Seretech Corporation v. United States (1999), also known as the Seretech Decision, was a landmark Supreme Court of the United States decision that upheld a private corporation's right to maintain an armed force for the protection of its personnel and property, and that such forces were a public benefit. In essence, the decision gave corporations the right to have private armies.
Facts of the caseEdit
In the last quarter of 1998, the New York City Teamsters' union went on strike, halting all food shipments. The Teamsters' leadership were able to negotiate a contract with the New York state government, but the members refused to accept it. Food riots broke out due to the continued three-month long strike.
On February 21, 1999, rioters assaulted a Seretech refrigerated truck travelling through Staten Island, believing it was transporting food, as prior to the strike Seretech Transport carried most of the city's vegetable shipments. However, this particular truck was in fact owned by Seretech Medical Research, and carried hazardous biomedical waste. Armed Seretech employees on board the truck used deadly force to repel the rioters, but the truck remained blocked until other employees from Seretech security service arrived. A running battle began as Seretech security vehicles escorted the truck to a Seretech research facility in Linden, New Jersey, upon which the rioters surrounded and laid siege to the compound. The siege lasted throughout the night and into the morning, when civilian police finally responded and broke up the mob. The body-count reached 20 dead among Seretech employees and 200 rioters.
The United States federal government quickly put together a criminal negligence case based on violations of city, state, and federal law. The government also desired a charge of premeditated murder, but felt a conviction on that charge unlikely. The shootings having taken place in the states of New York and New Jersey, the US Department of Justice took the case, and charged Seretech for criminal negligence. The Lynch Administration hoped it could use the case to put a halt to the growth of private security forces. The reaction of the Seretech employees, and the use of force to prevent the looting of the vehicle, and then the building, and thus serious public health risks, could hardly be questioned. The charges focused instead on the decisions made by Seretech: first to transport hazardous medical waste, while riots and looting were underway in most of New York City; and then to move the vehicle to Linden, several kilometers away, instead of seeking the protection of any of the much closer police stations. The main evidence against Seretech, was the several hours-long, full transcript of communications between the company's guards, the head of security and the management.
The trial court in United States v. Seretech Corporation found Seretech guilty, and Seretech's lawyers immediately filed an appeal. The Second Circuit court of appeals overturned the conviction, and in its decision, contained the major points of what the Supreme Court decision would be later. It ruled that all the consequences resulting or that may result from a corporation's activities fall under its responsibilities. The State, by authorizing a private company to transport hazardous waste, was authorizing it, and in fact making it liable, to take all the necessary measures for this transport. This responsibility was continuous, and justified the corporation's use of all necessary and available means, rather than shifting the burden on the community.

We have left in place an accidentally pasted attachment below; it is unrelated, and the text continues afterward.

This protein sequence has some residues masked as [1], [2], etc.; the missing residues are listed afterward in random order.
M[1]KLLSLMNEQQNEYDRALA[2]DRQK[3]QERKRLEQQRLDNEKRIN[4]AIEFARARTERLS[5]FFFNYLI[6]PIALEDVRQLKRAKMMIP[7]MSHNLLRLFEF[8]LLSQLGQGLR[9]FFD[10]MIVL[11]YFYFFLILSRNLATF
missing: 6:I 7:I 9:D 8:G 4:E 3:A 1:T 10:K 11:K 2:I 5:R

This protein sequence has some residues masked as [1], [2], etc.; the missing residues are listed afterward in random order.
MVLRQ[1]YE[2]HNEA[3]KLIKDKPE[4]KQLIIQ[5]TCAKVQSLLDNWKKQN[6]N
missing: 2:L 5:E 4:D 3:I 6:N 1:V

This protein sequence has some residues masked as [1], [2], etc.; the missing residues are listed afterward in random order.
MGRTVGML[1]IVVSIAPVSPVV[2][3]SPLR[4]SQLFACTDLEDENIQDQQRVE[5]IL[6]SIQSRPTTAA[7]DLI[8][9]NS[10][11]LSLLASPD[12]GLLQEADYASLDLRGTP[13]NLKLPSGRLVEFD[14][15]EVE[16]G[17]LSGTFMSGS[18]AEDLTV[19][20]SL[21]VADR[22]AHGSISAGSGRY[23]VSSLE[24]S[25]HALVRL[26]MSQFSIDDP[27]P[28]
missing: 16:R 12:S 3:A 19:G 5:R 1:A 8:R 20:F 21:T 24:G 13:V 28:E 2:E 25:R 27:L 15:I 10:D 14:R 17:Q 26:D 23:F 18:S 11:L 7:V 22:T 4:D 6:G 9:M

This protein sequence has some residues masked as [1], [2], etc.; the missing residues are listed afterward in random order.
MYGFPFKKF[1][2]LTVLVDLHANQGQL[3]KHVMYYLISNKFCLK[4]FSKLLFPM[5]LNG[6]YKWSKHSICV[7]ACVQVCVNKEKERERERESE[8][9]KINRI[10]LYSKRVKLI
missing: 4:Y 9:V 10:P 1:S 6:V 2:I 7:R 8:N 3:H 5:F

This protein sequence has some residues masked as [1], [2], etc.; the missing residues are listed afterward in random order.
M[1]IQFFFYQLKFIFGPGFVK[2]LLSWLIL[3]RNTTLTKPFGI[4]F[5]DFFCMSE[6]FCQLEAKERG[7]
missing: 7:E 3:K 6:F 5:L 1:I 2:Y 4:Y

What the decision called "continuity of responsibility" was quickly nicknamed the "first bullet principle" : in a famous interview, a consultant for Law TV explained that, according to this decision, if one Seretech employee was in a condition that justified firing a shot, then the entire security force of Seretech could have been sent, from all fifty states, to the rescue in New York and could have emptied their magazines if deemed necessary.
The administration, wanting to have Seretech condemned, brought the case to the Supreme Court before the end of 1999. Finally, in a 193-page decision, methodically exploring the legal nature of corporations since Dartmouth College v. Woodward (1819), and the responsibilities arising from their commercial activities, the Supreme Court under Chief Justice Terence Ordell ruled in favor of Seretech.
It also went further than the court of appeals. Reminding that constitutional rights of corporations, as moral persons, had been recognized by Santa Clara County v. Southern Pacific Railroad (1886), it ruled that corporate security forces were to be considered as "well regulated militia," as stated by the Second Amendment. Along with upholding the right to maintain and use an armed security force to protect its own personnel and property, the opinion also commended the corporation for its public duty in protecting innocent citizens from contamination, and ensuring safe disposal of the waste. This line of reasoning severely limited the administration's possibilities in opposing corporate security forces.
Since Seretech was the appealing party, it became first in the case name. The Seretech decision became the basis for corporate lawyers to assert more rights over the government, ultimately leading to the Shiawase Decision.